A final note. In mid-summer, all the fuel stops are open. You should not need extra fuel, even on the Cassiar, if you utilize your CPU and keep an eye on the fuel gauge. My rule of thumb is before leaving a population center, I look at the fuel gauge and assure that I have more than enough fuel to make it to the next major town. I travel with no more than 4 gallons in a rotopax. even at the 15 mpg pulling a trailer, that gives you 60 miles. However, if you do go North of Fairbanks to see the Yukon, carry at least that 4 gallons.

Avoid the Coal River Campground. The food may be good, but the shower rooms are, uhh, yucky.

Safe travels.
 

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Discussion Starter #11
The Milepost, mentioned by @Hannibal above, is the essential tool for the trip. Buy it now, and read it. Your Navigator should read it as well. Then you can plan your trip much more intelligently. In addition to Hannibal's excellent ideas, here are a few more:

Laird River Hotsprings.
The Bakery in Haines Junction.
Museum of the North in Fairbanks.
Whitehorse -- drive down to the visitors center. Steamboat is fun and you will want to walk around.
Consider taking the Cassiar Highway on the return trip. It has beautiful scenery and you are almost guaranteed to see a black bear.
Here is an informative map of Alaska in pdf format.
Drive the Denali Highway between Cantwell and Paxon. At the east end are the Tangle Lakes with a nicely improved campground from the old days, and the roadhouses along this highway are emblematic of the old style roadhouses, most now destroyr=ed by fire.
In my view, after having lived in Alaska since 1976, the Richardson Highway is the last remaining highway that gives you an idea what it was like to live here in the days immediately before the pipeline brought so much change. Glennallen, Copper Center, and so on will let you know you are NOT in California.
Drive over Hatcher Pass and visit the mines at the top.
Stop in at the Bakery in Girdwood. The bakery at the junction of the highway is fine, but the cinnamon buns at the Bakery in Girdwood itself is much, much better.
The best biscuits and gravy in Anchorage are at the coffee shop at South Restaurant on the Old Seward Highway.
Fenton Brothers for fishing on the Kenai. They are great guides and hilarious. Mike and Murray have been doing this for decades.
If you are a foodie, stop at Froth and Forage on the Seward Highway near Indian. You can't go wrong with anything on the menu, but their poutine is a belly buster.
If you want to go up to the Yukon, you can drive up the haul road, in which case you will stop at the Hilltop restaurant for pie and the obligatory bumper sticker. Or you can drive up the Steese and see it there, plus there is a chance to drop into Circle Hot Springs, now a fading memory of what it once was.
There is so much more. After you read the Milepost, you will see what I mean.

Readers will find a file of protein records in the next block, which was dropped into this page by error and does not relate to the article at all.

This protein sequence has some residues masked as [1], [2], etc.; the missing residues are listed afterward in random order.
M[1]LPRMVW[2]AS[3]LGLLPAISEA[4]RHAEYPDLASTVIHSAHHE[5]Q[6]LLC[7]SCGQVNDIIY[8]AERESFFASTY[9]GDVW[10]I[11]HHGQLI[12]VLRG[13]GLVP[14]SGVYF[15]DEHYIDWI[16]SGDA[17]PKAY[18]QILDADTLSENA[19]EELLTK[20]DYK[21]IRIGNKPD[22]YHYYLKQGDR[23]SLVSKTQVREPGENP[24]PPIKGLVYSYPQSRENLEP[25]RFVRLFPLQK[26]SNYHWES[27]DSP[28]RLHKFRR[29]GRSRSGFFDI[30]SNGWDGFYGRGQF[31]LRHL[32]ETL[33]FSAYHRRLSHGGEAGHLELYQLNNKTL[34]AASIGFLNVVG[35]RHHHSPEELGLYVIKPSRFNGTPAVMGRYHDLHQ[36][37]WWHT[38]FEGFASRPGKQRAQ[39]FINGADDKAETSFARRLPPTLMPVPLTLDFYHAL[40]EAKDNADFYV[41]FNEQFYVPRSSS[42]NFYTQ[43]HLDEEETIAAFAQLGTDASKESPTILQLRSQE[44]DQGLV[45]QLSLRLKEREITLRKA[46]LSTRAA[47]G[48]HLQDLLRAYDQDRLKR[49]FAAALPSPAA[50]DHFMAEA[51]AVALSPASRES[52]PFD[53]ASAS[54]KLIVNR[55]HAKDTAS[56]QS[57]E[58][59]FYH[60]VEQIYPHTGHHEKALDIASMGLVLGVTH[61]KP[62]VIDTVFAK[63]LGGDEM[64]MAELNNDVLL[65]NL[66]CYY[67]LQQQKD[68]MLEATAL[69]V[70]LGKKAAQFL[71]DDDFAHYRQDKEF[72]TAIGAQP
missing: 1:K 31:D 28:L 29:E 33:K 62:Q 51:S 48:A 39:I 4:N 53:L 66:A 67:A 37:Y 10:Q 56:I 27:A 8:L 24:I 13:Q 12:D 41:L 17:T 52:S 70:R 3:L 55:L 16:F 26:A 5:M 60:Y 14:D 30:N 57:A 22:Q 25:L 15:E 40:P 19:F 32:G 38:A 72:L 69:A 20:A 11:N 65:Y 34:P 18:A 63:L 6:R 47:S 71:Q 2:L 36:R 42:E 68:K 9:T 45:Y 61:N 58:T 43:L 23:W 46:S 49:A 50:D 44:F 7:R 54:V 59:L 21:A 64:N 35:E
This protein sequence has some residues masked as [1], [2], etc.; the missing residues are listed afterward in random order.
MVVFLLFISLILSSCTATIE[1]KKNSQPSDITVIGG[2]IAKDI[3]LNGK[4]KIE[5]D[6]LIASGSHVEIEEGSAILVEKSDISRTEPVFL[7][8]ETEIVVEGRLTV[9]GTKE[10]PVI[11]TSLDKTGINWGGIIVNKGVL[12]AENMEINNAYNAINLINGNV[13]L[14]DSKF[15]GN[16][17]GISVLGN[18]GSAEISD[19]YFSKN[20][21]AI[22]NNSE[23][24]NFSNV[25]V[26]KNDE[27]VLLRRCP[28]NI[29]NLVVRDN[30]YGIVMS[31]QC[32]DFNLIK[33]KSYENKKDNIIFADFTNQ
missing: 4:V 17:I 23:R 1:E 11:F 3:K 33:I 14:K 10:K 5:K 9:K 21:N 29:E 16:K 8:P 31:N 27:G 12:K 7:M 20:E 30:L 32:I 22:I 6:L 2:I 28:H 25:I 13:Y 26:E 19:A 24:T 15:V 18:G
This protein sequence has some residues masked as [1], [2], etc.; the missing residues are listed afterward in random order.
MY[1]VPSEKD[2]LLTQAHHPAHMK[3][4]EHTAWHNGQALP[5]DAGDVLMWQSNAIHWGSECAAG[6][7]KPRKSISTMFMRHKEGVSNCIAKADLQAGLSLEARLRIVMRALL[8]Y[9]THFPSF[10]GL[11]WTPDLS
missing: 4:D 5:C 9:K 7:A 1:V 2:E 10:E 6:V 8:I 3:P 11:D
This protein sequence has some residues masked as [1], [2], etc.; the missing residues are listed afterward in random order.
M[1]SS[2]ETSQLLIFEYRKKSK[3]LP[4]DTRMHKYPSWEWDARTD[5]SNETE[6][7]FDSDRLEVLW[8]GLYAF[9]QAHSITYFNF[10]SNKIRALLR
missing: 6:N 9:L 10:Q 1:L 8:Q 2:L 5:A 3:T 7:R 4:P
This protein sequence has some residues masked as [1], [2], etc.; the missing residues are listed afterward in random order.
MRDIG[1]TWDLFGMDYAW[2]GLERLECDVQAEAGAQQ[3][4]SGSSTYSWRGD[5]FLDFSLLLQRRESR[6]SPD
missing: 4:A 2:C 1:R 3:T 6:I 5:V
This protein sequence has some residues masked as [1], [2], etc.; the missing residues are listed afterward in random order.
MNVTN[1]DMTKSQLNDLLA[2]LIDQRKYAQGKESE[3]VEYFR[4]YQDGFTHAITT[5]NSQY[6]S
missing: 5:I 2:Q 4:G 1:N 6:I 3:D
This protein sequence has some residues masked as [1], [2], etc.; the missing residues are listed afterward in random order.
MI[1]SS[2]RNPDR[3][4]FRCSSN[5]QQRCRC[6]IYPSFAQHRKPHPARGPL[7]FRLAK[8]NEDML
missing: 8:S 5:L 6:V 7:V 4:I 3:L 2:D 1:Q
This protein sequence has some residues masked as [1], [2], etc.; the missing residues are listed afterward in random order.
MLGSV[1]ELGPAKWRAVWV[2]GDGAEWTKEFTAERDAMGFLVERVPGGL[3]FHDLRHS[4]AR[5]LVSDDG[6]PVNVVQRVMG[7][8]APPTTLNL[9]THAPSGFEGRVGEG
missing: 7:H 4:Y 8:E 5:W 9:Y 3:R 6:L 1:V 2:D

A final note. In mid-summer, all the fuel stops are open. You should not need extra fuel, even on the Cassiar, if you utilize your CPU and keep an eye on the fuel gauge. My rule of thumb is before leaving a population center, I look at the fuel gauge and assure that I have more than enough fuel to make it to the next major town. I travel with no more than 4 gallons in a rotopax. even at the 15 mpg pulling a trailer, that gives you 60 miles. However, if you do go North of Fairbanks to see the Yukon, carry at least that 4 gallons.

Avoid the Coal River Campground. The food may be good, but the shower rooms are, uhh, yucky.

Safe travels.
Thank you for this great info and the pdf. I knew if I posted this trip I would get some great first hand experience. These have all been great suggestions. As far as the milepost I have that and it was the first thing that I read before I started planning. Thank you blue room.
 

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Sounds like you've got most things covered for a good trip (I grew up in Alaska). However, I would suggest really take your time in Bc and Yukon, even though they're Canada the sights in those places just off the highway are spectacular.

Also, it is Alaska. I hear the Dalton and the AlCan are much much better than the last time I drove them but be prepared for problems. Help can be a long, long way away if you have a vehicle problem. Check out Lifestyle Overland on youtube, they vlogged a trip they did in 2018 but it highlights some of the problems you may encounter. And the Dalton is great but I'm gonna try the Dempster next year.
 

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When you're in Bowron Lakes Provincial Park, are you planning a side trip to Barkerville?
 

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I haven't read this whole thread, but the one thing i have to say is.... CHECK YOUR TRAILER LUG NUTS AFTER EVERY STOP!!!
Why?!?! PM me. I have my reasons.